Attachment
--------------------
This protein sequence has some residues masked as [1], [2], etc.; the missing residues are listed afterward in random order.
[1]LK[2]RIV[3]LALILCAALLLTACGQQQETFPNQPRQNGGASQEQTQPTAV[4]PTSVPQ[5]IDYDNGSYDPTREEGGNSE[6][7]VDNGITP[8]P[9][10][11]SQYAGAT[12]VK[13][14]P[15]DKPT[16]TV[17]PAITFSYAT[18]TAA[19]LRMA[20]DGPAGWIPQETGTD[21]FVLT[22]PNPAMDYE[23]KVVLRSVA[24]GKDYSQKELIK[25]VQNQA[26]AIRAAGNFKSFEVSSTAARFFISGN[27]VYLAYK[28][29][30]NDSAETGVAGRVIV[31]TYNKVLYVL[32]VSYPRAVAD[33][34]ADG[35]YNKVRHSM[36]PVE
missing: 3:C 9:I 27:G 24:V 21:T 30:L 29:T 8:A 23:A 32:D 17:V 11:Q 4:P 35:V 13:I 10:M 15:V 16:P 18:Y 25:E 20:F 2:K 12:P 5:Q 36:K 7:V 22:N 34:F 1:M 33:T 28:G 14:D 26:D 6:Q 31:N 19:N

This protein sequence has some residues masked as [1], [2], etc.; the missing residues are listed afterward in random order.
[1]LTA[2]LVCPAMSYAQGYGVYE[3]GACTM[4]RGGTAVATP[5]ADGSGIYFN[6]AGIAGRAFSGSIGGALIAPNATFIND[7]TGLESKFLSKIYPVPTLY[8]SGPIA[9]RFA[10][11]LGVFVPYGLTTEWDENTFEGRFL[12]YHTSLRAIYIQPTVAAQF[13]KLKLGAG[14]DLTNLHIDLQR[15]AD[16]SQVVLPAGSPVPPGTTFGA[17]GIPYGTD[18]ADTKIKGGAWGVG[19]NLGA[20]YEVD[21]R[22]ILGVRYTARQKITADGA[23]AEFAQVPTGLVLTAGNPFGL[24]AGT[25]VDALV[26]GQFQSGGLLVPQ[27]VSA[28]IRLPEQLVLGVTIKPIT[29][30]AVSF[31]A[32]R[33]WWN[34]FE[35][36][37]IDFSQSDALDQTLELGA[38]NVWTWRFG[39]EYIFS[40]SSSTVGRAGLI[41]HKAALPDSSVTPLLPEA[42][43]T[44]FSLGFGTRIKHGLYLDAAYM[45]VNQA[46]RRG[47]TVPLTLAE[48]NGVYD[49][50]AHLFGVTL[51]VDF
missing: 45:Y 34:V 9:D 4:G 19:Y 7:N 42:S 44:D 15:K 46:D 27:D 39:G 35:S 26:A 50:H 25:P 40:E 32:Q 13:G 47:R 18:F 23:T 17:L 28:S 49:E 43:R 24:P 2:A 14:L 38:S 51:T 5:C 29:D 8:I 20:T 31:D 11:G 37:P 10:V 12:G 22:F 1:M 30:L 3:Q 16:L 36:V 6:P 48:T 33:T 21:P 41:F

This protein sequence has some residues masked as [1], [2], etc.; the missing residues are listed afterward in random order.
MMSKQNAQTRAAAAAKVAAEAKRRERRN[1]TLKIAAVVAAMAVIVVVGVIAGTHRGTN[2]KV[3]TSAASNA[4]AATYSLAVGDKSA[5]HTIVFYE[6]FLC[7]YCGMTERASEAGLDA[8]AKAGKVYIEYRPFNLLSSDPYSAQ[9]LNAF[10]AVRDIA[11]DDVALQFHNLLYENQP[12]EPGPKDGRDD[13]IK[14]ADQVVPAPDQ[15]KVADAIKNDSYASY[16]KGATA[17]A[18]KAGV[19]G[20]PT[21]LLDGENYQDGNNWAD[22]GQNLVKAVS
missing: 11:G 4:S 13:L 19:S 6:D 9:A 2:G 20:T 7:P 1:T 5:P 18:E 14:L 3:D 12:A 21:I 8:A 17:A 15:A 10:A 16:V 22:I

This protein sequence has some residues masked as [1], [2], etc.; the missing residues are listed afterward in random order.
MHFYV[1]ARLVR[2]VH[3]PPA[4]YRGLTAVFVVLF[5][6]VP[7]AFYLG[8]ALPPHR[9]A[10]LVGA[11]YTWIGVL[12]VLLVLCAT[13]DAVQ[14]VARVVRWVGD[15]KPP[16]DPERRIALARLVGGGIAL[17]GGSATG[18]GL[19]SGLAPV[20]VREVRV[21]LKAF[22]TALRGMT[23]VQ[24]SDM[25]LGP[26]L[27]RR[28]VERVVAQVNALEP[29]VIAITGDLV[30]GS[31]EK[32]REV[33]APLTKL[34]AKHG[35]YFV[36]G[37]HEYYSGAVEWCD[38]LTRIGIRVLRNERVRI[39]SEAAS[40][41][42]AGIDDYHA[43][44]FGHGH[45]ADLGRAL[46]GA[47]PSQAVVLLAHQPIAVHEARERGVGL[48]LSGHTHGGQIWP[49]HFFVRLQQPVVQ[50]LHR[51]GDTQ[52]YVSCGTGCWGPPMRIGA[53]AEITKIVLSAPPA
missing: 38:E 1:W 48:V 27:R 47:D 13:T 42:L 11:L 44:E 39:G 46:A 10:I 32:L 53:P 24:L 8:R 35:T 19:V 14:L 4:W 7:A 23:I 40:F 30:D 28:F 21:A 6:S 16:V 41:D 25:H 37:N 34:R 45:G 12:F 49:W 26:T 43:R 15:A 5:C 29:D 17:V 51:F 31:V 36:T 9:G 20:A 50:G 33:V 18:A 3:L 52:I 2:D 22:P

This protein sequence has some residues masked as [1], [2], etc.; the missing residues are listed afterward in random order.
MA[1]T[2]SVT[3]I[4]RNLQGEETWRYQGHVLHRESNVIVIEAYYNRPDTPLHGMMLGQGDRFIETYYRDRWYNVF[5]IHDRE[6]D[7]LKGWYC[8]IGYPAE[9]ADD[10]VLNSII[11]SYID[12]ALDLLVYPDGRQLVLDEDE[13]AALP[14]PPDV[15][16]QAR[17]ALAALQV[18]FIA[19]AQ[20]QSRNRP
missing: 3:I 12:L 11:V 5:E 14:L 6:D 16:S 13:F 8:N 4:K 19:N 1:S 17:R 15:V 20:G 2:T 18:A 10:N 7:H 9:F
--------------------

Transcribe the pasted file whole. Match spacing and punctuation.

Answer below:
This protein sequence has some residues masked as [1], [2], etc.; the missing residues are listed afterward in random order.
[1]LK[2]RIV[3]LALILCAALLLTACGQQQETFPNQPRQNGGASQEQTQPTAV[4]PTSVPQ[5]IDYDNGSYDPTREEGGNSE[6][7]VDNGITP[8]P[9][10][11]SQYAGAT[12]VK[13][14]P[15]DKPT[16]TV[17]PAITFSYAT[18]TAA[19]LRMA[20]DGPAGWIPQETGTD[21]FVLT[22]PNPAMDYE[23]KVVLRSVA[24]GKDYSQKELIK[25]VQNQA[26]AIRAAGNFKSFEVSSTAARFFISGN[27]VYLAYK[28][29][30]NDSAETGVAGRVIV[31]TYNKVLYVL[32]VSYPRAVAD[33][34]ADG[35]YNKVRHSM[36]PVE
missing: 3:C 9:I 27:G 24:V 21:T 30:L 29:T 8:A 23:A 32:D 17:V 11:Q 4:P 35:V 13:I 10:M 15:V 16:P 18:Y 25:E 20:F 2:K 12:P 5:Q 36:K 7:V 22:N 34:F 1:M 33:T 28:G 14:D 26:D 6:Q 31:N 19:N

This protein sequence has some residues masked as [1], [2], etc.; the missing residues are listed afterward in random order.
[1]LTA[2]LVCPAMSYAQGYGVYE[3]GACTM[4]RGGTAVATP[5]ADGSGIYFN[6]AGIAGRAFSGSIGGALIAPNATFIND[7]TGLESKFLSKIYPVPTLY[8]SGPIA[9]RFA[10][11]LGVFVPYGLTTEWDENTFEGRFL[12]YHTSLRAIYIQPTVAAQF[13]KLKLGAG[14]DLTNLHIDLQR[15]AD[16]SQVVLPAGSPVPPGTTFGA[17]GIPYGTD[18]ADTKIKGGAWGVG[19]NLGA[20]YEVD[21]R[22]ILGVRYTARQKITADGA[23]AEFAQVPTGLVLTAGNPFGL[24]AGT[25]VDALV[26]GQFQSGGLLVPQ[27]VSA[28]IRLPEQLVLGVTIKPIT[29][30]AVSF[31]A[32]R[33]WWN[34]FE[35][36][37]IDFSQSDALDQTLELGA[38]NVWTWRFG[39]EYIFS[40]SSSTVGRAGLI[41]HKAALPDSSVTPLLPEA[42][43]T[44]FSLGFGTRIKHGLYLDAAYM[45]VNQA[46]RRG[47]TVPLTLAE[48]NGVYD[49][50]AHLFGVTL[51]VDF
missing: 45:Y 34:V 9:D 4:G 19:Y 7:N 42:S 44:D 15:K 46:D 27:D 39:G 35:S 26:A 50:H 25:P 40:E 32:Q 13:G 47:R 18:F 23:T 17:L 28:S 49:E 43:R 24:P 2:A 14:L 38:S 51:T 5:C 29:D 8:I 20:T 31:D 11:G 37:P 10:V 12:G 22:F 1:M 30:L 3:Q 16:L 36:V 6:P 48:T 33:T 21:P 41:F

This protein sequence has some residues masked as [1], [2], etc.; the missing residues are listed afterward in random order.
MMSKQNAQTRAAAAAKVAAEAKRRERRN[1]TLKIAAVVAAMAVIVVVGVIAGTHRGTN[2]KV[3]TSAASNA[4]AATYSLAVGDKSA[5]HTIVFYE[6]FLC[7]YCGMTERASEAGLDA[8]AKAGKVYIEYRPFNLLSSDPYSAQ[9]LNAF[10]AVRDIA[11]DDVALQFHNLLYENQP[12]EPGPKDGRDD[13]IK[14]ADQVVPAPDQ[15]KVADAIKNDSYASY[16]KGATA[17]A[18]KAGV[19]G[20]PT[21]LLDGENYQDGNNWAD[22]GQNLVKAVS
missing: 11:G 4:S 13:L 19:S 6:D 9:A 2:G 20:T 7:P 1:T 5:P 18:E 14:L 3:D 12:A 21:I 8:A 17:A 15:A 10:A 16:V 22:I

This protein sequence has some residues masked as [1], [2], etc.; the missing residues are listed afterward in random order.
MHFYV[1]ARLVR[2]VH[3]PPA[4]YRGLTAVFVVLF[5][6]VP[7]AFYLG[8]ALPPHR[9]A[10]LVGA[11]YTWIGVL[12]VLLVLCAT[13]DAVQ[14]VARVVRWVGD[15]KPP[16]DPERRIALARLVGGGIAL[17]GGSATG[18]GL[19]SGLAPV[20]VREVRV[21]LKAF[22]TALRGMT[23]VQ[24]SDM[25]LGP[26]L[27]RR[28]VERVVAQVNALEP[29]VIAITGDLV[30]GS[31]EK[32]REV[33]APLTKL[34]AKHG[35]YFV[36]G[37]HEYYSGAVEWCD[38]LTRIGIRVLRNERVRI[39]SEAAS[40][41][42]AGIDDYHA[43][44]FGHGH[45]ADLGRAL[46]GA[47]PSQAVVLLAHQPIAVHEARERGVGL[48]LSGHTHGGQIWP[49]HFFVRLQQPVVQ[50]LHR[51]GDTQ[52]YVSCGTGCWGPPMRIGA[53]AEITKIVLSAPPA
missing: 38:E 1:W 48:V 27:R 47:D 13:T 42:L 11:L 44:E 39:G 46:A 10:I 32:L 53:P 24:L 8:R 35:T 19:V 14:L 4:W 7:A 23:I 40:F 30:D 28:F 21:A 6:S 16:V 41:D 25:H 37:N 34:R 45:G 12:F 49:W 26:T 43:R 15:A 5:C 29:D 17:V 51:F 31:V 36:T 9:G 20:A 50:G 33:V 18:A 3:L 52:I 2:D 22:P

This protein sequence has some residues masked as [1], [2], etc.; the missing residues are listed afterward in random order.
MA[1]T[2]SVT[3]I[4]RNLQGEETWRYQGHVLHRESNVIVIEAYYNRPDTPLHGMMLGQGDRFIETYYRDRWYNVF[5]IHDRE[6]D[7]LKGWYC[8]IGYPAE[9]ADD[10]VLNSII[11]SYID[12]ALDLLVYPDGRQLVLDEDE[13]AALP[14]PPDV[15][16]QAR[17]ALAALQV[18]FIA[19]AQ[20]QSRNRP
missing: 3:I 12:L 11:V 5:E 14:L 6:D 16:S 13:F 8:N 4:K 19:N 1:S 17:R 15:V 20:G 2:T 18:A 10:N 7:H 9:F